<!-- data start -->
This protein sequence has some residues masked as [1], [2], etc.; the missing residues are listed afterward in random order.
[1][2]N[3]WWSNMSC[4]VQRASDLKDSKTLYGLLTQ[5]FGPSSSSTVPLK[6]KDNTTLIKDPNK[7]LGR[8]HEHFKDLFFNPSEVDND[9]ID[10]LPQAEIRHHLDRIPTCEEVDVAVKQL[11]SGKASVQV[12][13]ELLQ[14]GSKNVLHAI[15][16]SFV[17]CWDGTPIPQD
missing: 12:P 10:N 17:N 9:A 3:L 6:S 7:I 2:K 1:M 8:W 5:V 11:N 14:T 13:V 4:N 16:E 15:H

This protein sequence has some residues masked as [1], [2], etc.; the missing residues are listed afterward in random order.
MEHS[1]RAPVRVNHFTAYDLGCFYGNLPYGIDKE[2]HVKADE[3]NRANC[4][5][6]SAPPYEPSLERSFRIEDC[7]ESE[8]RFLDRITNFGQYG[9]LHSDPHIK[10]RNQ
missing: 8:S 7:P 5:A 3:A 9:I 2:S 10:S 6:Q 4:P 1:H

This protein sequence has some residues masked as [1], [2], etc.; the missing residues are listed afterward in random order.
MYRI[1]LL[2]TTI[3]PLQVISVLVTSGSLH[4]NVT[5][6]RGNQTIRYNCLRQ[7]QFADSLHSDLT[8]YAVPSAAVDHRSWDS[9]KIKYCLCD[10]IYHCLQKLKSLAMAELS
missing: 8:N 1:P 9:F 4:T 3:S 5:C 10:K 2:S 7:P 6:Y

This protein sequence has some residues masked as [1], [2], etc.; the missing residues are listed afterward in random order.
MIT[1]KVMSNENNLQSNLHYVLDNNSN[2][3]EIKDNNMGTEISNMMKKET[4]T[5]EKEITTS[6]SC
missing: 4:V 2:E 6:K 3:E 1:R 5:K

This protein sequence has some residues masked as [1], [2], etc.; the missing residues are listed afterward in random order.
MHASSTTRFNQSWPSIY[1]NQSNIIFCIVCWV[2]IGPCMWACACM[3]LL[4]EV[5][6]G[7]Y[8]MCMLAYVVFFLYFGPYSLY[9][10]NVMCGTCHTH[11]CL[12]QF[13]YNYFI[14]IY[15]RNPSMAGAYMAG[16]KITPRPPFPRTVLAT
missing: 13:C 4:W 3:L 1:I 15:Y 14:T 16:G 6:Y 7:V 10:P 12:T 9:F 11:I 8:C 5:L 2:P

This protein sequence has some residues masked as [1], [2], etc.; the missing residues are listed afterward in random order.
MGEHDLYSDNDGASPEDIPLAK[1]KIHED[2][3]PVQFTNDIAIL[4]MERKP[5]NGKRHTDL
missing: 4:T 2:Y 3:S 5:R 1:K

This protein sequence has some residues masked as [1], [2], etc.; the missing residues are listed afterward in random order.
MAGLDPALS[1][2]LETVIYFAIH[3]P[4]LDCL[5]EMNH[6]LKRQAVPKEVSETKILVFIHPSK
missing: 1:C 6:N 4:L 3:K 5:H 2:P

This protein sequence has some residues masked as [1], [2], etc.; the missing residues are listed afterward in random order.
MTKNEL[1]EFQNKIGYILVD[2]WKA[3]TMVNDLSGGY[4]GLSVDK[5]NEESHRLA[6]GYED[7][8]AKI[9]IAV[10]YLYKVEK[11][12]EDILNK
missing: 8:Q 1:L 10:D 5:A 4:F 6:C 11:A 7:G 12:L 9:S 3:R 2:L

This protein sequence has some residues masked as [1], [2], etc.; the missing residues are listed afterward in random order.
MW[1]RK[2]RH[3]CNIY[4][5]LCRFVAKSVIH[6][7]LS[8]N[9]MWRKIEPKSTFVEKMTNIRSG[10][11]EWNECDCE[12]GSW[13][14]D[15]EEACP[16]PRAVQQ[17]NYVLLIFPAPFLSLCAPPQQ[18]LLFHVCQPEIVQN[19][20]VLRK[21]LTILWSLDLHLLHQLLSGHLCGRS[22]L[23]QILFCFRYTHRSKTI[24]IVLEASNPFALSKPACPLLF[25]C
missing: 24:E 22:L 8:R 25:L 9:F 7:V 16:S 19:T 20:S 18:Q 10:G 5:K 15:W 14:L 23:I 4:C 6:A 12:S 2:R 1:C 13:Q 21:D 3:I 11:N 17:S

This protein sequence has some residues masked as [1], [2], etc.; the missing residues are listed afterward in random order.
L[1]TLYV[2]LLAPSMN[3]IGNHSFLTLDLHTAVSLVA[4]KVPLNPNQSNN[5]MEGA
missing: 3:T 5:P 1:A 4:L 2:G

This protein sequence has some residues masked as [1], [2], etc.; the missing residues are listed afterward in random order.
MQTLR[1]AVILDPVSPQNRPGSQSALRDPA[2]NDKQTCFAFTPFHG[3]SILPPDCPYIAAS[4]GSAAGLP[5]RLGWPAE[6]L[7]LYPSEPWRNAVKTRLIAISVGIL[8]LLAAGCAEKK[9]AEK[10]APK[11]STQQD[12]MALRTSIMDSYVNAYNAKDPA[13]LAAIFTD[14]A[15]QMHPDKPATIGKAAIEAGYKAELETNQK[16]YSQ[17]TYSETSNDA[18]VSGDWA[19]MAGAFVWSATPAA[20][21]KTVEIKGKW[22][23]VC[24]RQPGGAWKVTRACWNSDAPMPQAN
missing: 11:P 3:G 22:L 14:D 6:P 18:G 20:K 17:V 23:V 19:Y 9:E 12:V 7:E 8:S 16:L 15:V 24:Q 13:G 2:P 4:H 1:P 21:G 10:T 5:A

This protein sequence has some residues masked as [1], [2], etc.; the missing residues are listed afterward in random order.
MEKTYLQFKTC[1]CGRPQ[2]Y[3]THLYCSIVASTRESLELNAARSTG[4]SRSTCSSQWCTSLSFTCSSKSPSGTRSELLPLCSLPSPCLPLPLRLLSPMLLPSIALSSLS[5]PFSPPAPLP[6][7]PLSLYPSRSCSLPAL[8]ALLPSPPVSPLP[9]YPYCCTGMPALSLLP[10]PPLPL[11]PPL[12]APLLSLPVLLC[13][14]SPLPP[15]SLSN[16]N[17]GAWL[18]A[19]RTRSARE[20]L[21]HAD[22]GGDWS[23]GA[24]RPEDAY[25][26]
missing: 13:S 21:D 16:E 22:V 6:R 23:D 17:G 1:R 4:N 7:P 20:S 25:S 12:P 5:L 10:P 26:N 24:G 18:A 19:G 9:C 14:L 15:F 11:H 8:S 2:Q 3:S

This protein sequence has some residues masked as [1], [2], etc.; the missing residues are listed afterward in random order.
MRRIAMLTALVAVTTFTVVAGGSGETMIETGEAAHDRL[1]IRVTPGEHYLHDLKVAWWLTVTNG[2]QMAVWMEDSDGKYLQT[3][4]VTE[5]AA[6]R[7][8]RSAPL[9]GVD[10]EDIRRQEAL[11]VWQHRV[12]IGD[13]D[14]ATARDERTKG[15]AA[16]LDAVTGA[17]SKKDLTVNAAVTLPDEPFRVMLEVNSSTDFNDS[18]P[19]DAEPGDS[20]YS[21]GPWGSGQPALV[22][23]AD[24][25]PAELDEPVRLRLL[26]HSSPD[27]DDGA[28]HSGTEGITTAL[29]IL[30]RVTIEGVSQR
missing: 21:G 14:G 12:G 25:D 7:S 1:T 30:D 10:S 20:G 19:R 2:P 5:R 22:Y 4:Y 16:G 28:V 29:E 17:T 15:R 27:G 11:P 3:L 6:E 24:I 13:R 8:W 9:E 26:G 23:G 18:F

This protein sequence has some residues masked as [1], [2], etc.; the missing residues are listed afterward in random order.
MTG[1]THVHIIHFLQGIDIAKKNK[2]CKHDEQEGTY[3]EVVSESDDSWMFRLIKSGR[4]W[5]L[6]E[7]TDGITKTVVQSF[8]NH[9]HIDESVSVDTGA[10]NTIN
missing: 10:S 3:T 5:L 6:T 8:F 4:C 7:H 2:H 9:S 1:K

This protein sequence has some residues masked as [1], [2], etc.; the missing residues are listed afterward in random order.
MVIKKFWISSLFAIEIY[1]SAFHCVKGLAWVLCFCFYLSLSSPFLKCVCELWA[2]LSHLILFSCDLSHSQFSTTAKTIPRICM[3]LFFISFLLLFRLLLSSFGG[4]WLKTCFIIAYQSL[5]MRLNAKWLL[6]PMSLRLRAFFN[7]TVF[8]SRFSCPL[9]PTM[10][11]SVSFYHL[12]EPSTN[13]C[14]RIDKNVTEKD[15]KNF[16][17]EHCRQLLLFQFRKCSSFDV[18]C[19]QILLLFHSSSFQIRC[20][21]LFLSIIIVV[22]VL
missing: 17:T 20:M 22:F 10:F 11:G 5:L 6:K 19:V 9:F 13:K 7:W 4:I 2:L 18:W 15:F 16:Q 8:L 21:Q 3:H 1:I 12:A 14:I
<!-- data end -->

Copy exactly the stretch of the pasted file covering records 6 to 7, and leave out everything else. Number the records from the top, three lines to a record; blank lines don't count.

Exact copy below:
This protein sequence has some residues masked as [1], [2], etc.; the missing residues are listed afterward in random order.
MGEHDLYSDNDGASPEDIPLAK[1]KIHED[2][3]PVQFTNDIAIL[4]MERKP[5]NGKRHTDL
missing: 4:T 2:Y 3:S 5:R 1:K

This protein sequence has some residues masked as [1], [2], etc.; the missing residues are listed afterward in random order.
MAGLDPALS[1][2]LETVIYFAIH[3]P[4]LDCL[5]EMNH[6]LKRQAVPKEVSETKILVFIHPSK
missing: 1:C 6:N 4:L 3:K 5:H 2:P